Oswald E. Heck and the Herold-Journal
|Oswald E. Heck as a young man. In addition to his skills as a newspaper editor, Heck published a book of poems in German titled Leben und Weben (Life and its Weavings) in 1922. Photo courtesy of the February 1, 1923 issue of the Daily Gazette.|
|Collage of Italian language newspapers featuring Viva l'Italia, Il Corriere Di Schenectady and Albany's La Capitale. Courtesy of the Beinecke Rare Book and Manuscript Library, Yale University.|
One problem with researching ethnic groups through newspapers is the lack of an actual newspaper to research. Researcher and future presenter at the Schenectady County Historical Society Robert Pascucci was quoted in a June 25, 1984 Gazette article that few of the ethnic newspapers remain today and that “This material has been lost in the Capital District…Unfortunately, the interest doesn’t seem to have been there.” As far as news reports on the Italian-American community, modern researchers don’t have a lot of resources to turn to. The news that was published in Schenectady’s larger newspapers often focused on the criminal aspect. Schenectady Papers like The Evening Star covered the arrests of Italians sometimes reporting in broken English with headlines like “Me Take-A You Life." With articles like those, it’s no surprise that Italian immigrants started their own newspapers. One of the most prominent Italian papers in Schenectady was Ettore Mancuso’s The Record (Previous librarian, Melissa Tacke wrote a great post on Ettore Mancuso and The Record). The Record focused on the concerns of Italian-Americans, and often published articles and advertisements in both Italian and English. Other Italian language papers in Schenectady were the Il Corriere di Schenectady and The International, but few issues of these papers exist today. The library’s Ettore Mancuso Collection has issues of The Record and a guide to this collection can be found here.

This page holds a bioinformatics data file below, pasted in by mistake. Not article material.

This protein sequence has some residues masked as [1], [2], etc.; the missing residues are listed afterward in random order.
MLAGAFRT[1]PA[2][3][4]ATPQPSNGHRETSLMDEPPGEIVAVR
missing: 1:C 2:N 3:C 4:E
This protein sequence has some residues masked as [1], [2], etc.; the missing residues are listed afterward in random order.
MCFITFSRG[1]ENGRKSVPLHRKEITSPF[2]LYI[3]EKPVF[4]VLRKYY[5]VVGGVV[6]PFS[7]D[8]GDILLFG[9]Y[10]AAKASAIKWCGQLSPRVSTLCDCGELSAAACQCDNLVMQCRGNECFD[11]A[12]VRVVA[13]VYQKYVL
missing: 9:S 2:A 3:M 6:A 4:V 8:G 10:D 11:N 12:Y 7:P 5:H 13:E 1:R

Enthusiasm of the Polish Press
A common thread that ran through the papers run by Schenectady’s immigrants was a willingness to support their fellow countrymen along with their new city. The previously mentioned Record would often publish articles promoting local Italian businesses and push for Schenectadians to buy local. Similar to that idea, Polish papers like Tygodnik (Weekly News) and Gazeta Tygodniowa (Weekly Gazette) would boost the accomplishments of Schenectady’s Polonia. SCHS member Phyllis Zych-Budka is currently writing a book about the Maska Dramatic Club, which was a Polish theater group. Phyllis recently brought in several articles from various Schenectady Polish newspapers relating to various Maska plays and events. The difference in tone between the Polish papers and English papers is quite noticeable. The English papers were more factual, relating the location of the play, a brief description of the plot, and who was in the cast. The Polish papers were very descriptive and the publishers are adamant about getting people to attend and support events put on by other Polish-Americans. Examples of the publisher's style can be seen in the clippings posted.
The Grems-Doolittle Library is looking for issues or clippings from some of these difficult to find newspapers or if you know of any other immigrant run newspapers. Contact Librarian, Michael Maloney at 518-374-0263 or email@example.com if you have any leads.